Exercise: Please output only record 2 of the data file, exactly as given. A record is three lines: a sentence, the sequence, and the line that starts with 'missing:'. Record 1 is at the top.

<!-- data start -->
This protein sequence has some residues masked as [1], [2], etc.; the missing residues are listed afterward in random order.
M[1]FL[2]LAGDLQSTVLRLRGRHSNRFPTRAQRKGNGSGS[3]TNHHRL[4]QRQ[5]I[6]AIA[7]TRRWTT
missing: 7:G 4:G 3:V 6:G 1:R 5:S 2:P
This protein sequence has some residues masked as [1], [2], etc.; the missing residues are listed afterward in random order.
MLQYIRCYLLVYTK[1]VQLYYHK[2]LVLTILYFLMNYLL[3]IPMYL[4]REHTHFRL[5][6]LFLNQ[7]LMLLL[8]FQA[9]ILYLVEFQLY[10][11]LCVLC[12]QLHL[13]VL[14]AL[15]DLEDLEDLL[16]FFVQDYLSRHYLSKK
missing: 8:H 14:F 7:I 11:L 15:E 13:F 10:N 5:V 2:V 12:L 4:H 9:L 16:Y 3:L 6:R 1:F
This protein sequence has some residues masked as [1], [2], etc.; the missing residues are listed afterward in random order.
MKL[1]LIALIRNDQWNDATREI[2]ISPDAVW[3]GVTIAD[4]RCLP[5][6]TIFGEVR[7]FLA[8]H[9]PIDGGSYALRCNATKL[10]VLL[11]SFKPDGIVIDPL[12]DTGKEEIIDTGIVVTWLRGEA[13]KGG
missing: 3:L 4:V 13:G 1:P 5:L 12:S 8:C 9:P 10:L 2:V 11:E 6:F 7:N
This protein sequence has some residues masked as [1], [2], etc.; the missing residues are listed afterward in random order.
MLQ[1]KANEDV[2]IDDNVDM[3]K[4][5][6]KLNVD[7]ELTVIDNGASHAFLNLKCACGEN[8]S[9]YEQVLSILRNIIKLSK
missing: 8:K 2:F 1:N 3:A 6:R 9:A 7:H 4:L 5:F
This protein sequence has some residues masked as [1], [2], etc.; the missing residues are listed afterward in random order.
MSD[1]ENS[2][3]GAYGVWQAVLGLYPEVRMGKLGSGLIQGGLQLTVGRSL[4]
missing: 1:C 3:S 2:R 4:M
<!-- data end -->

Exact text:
This protein sequence has some residues masked as [1], [2], etc.; the missing residues are listed afterward in random order.
MLQYIRCYLLVYTK[1]VQLYYHK[2]LVLTILYFLMNYLL[3]IPMYL[4]REHTHFRL[5][6]LFLNQ[7]LMLLL[8]FQA[9]ILYLVEFQLY[10][11]LCVLC[12]QLHL[13]VL[14]AL[15]DLEDLEDLL[16]FFVQDYLSRHYLSKK
missing: 8:H 14:F 7:I 11:L 15:E 13:F 10:N 5:V 2:V 12:L 4:H 9:L 16:Y 3:L 6:R 1:F